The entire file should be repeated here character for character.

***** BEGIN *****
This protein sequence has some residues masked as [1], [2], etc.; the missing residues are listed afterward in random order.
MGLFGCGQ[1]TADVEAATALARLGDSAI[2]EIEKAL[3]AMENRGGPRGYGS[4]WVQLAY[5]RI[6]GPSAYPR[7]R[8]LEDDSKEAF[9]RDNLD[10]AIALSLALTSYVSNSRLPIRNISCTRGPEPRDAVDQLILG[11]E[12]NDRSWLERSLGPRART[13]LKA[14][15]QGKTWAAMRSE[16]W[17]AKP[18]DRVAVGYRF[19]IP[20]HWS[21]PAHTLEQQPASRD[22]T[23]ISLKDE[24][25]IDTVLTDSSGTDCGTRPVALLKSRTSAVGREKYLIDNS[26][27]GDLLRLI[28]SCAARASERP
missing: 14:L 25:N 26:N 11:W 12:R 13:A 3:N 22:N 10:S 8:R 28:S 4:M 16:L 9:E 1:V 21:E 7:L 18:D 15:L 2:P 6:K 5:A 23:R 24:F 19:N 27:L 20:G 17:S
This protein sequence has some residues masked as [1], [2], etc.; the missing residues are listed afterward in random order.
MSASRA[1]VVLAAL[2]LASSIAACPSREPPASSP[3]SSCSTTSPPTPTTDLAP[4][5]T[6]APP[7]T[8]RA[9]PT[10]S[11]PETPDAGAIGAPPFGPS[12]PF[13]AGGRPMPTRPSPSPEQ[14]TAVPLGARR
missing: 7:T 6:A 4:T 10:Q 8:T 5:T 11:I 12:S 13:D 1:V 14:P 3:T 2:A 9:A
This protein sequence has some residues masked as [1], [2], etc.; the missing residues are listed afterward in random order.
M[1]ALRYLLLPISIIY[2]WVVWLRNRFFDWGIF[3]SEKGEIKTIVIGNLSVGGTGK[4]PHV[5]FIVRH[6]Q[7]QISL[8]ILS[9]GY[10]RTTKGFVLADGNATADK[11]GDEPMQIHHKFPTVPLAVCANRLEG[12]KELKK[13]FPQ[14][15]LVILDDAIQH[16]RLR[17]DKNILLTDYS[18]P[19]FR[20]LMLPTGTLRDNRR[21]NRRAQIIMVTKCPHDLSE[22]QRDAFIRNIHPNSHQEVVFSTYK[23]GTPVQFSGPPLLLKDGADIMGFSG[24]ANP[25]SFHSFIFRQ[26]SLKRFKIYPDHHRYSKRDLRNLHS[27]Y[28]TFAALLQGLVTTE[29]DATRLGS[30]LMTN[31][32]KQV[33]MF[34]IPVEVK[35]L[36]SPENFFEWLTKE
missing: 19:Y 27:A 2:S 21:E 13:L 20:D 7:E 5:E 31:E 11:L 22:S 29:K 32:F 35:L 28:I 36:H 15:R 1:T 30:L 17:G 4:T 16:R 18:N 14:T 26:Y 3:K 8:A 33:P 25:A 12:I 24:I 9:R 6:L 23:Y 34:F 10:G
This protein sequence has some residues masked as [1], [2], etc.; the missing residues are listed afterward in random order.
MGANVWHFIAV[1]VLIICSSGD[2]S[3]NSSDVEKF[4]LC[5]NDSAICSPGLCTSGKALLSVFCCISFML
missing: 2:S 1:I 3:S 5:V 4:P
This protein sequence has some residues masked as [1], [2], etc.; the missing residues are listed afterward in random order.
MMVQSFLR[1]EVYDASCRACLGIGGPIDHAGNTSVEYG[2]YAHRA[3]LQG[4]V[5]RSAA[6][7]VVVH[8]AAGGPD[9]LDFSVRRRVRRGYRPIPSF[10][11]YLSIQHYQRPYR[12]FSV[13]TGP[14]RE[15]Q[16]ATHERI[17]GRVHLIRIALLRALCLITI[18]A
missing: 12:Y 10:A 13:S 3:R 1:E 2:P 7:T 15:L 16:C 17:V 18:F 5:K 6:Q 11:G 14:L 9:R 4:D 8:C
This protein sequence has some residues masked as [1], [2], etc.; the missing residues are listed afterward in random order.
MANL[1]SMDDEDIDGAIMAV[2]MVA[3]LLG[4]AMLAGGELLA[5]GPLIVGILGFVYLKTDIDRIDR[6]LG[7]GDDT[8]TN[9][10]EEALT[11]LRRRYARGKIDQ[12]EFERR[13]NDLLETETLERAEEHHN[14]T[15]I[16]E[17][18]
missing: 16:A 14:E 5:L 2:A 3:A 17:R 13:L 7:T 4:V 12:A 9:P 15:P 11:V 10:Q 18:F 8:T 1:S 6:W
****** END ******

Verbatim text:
This protein sequence has some residues masked as [1], [2], etc.; the missing residues are listed afterward in random order.
MGLFGCGQ[1]TADVEAATALARLGDSAI[2]EIEKAL[3]AMENRGGPRGYGS[4]WVQLAY[5]RI[6]GPSAYPR[7]R[8]LEDDSKEAF[9]RDNLD[10]AIALSLALTSYVSNSRLPIRNISCTRGPEPRDAVDQLILG[11]E[12]NDRSWLERSLGPRART[13]LKA[14][15]QGKTWAAMRSE[16]W[17]AKP[18]DRVAVGYRF[19]IP[20]HWS[21]PAHTLEQQPASRD[22]T[23]ISLKDE[24][25]IDTVLTDSSGTDCGTRPVALLKSRTSAVGREKYLIDNS[26][27]GDLLRLI[28]SCAARASERP
missing: 14:L 25:N 26:N 11:W 12:R 13:A 3:N 22:N 10:S 8:R 28:S 4:M 16:L 9:E 1:V 21:E 7:L 18:D 15:L 2:P 6:K 5:A 23:R 24:F 19:N 27:L 20:G 17:S
This protein sequence has some residues masked as [1], [2], etc.; the missing residues are listed afterward in random order.
MSASRA[1]VVLAAL[2]LASSIAACPSREPPASSP[3]SSCSTTSPPTPTTDLAP[4][5]T[6]APP[7]T[8]RA[9]PT[10]S[11]PETPDAGAIGAPPFGPS[12]PF[13]AGGRPMPTRPSPSPEQ[14]TAVPLGARR
missing: 7:T 6:A 4:T 10:Q 8:T 5:T 11:I 12:S 13:D 1:V 14:P 3:T 2:A 9:A
This protein sequence has some residues masked as [1], [2], etc.; the missing residues are listed afterward in random order.
M[1]ALRYLLLPISIIY[2]WVVWLRNRFFDWGIF[3]SEKGEIKTIVIGNLSVGGTGK[4]PHV[5]FIVRH[6]Q[7]QISL[8]ILS[9]GY[10]RTTKGFVLADGNATADK[11]GDEPMQIHHKFPTVPLAVCANRLEG[12]KELKK[13]FPQ[14][15]LVILDDAIQH[16]RLR[17]DKNILLTDYS[18]P[19]FR[20]LMLPTGTLRDNRR[21]NRRAQIIMVTKCPHDLSE[22]QRDAFIRNIHPNSHQEVVFSTYK[23]GTPVQFSGPPLLLKDGADIMGFSG[24]ANP[25]SFHSFIFRQ[26]SLKRFKIYPDHHRYSKRDLRNLHS[27]Y[28]TFAALLQGLVTTE[29]DATRLGS[30]LMTN[31][32]KQV[33]MF[34]IPVEVK[35]L[36]SPENFFEWLTKE
missing: 19:Y 27:A 2:S 21:E 13:L 20:D 7:E 5:E 31:E 11:L 22:S 29:K 32:F 35:L 28:I 36:H 15:R 1:T 30:L 17:G 4:T 16:R 18:N 14:T 26:Y 3:K 8:A 33:P 25:A 12:I 24:I 9:R 6:L 23:Y 34:F 10:G
This protein sequence has some residues masked as [1], [2], etc.; the missing residues are listed afterward in random order.
MGANVWHFIAV[1]VLIICSSGD[2]S[3]NSSDVEKF[4]LC[5]NDSAICSPGLCTSGKALLSVFCCISFML
missing: 2:S 1:I 3:S 5:V 4:P
This protein sequence has some residues masked as [1], [2], etc.; the missing residues are listed afterward in random order.
MMVQSFLR[1]EVYDASCRACLGIGGPIDHAGNTSVEYG[2]YAHRA[3]LQG[4]V[5]RSAA[6][7]VVVH[8]AAGGPD[9]LDFSVRRRVRRGYRPIPSF[10][11]YLSIQHYQRPYR[12]FSV[13]TGP[14]RE[15]Q[16]ATHERI[17]GRVHLIRIALLRALCLITI[18]A
missing: 12:Y 10:A 13:S 3:R 1:E 2:P 7:T 15:L 16:C 17:V 18:F 5:K 6:Q 11:G 14:L 9:R 4:D 8:C
This protein sequence has some residues masked as [1], [2], etc.; the missing residues are listed afterward in random order.
MANL[1]SMDDEDIDGAIMAV[2]MVA[3]LLG[4]AMLAGGELLA[5]GPLIVGILGFVYLKTDIDRIDR[6]LG[7]GDDT[8]TN[9][10]EEALT[11]LRRRYARGKIDQ[12]EFERR[13]NDLLETETLERAEEHHN[14]T[15]I[16]E[17][18]
missing: 16:A 14:E 5:L 2:A 3:A 17:R 13:L 7:T 4:V 12:A 9:P 15:P 11:V 10:Q 18:F 8:T 1:S 6:W